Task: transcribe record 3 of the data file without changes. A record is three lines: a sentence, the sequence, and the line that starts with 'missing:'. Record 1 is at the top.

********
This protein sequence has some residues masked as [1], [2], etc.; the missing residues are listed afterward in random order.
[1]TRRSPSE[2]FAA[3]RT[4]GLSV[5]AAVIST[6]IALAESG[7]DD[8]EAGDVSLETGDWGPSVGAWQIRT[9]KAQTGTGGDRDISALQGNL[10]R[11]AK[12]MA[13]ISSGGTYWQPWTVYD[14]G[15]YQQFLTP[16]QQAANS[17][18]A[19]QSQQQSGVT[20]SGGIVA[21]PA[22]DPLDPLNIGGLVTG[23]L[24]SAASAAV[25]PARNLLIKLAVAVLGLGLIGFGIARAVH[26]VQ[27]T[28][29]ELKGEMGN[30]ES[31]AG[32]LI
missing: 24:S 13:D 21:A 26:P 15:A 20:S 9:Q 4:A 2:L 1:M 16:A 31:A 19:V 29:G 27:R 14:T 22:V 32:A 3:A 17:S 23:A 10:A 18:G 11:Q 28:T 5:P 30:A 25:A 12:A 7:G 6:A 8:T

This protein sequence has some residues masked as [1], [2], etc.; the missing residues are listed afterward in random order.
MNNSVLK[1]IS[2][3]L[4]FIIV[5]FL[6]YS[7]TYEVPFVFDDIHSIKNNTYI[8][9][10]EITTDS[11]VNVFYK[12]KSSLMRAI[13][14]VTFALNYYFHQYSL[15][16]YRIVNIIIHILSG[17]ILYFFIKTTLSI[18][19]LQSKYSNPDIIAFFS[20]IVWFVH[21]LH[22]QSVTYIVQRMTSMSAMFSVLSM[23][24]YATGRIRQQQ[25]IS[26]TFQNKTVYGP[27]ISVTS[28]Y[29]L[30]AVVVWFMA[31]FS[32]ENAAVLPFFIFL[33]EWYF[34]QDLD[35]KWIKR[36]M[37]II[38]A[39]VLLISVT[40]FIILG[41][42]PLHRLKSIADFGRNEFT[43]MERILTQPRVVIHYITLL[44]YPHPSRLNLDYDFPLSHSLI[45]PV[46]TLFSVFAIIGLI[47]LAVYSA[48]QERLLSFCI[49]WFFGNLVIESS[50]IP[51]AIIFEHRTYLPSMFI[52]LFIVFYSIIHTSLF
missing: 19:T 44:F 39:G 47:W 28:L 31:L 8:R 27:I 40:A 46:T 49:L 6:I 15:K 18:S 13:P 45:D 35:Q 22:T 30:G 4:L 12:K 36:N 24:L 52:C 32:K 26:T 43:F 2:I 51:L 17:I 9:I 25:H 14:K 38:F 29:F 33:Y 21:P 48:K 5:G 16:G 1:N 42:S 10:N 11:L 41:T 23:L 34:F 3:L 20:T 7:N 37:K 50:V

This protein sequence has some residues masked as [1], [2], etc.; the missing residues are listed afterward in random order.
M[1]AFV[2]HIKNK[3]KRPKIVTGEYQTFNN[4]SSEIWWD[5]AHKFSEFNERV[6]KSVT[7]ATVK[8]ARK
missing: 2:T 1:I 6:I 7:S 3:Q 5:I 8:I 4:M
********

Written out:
This protein sequence has some residues masked as [1], [2], etc.; the missing residues are listed afterward in random order.
M[1]AFV[2]HIKNK[3]KRPKIVTGEYQTFNN[4]SSEIWWD[5]AHKFSEFNERV[6]KSVT[7]ATVK[8]ARK
missing: 2:T 1:I 6:I 7:S 3:Q 5:I 8:I 4:M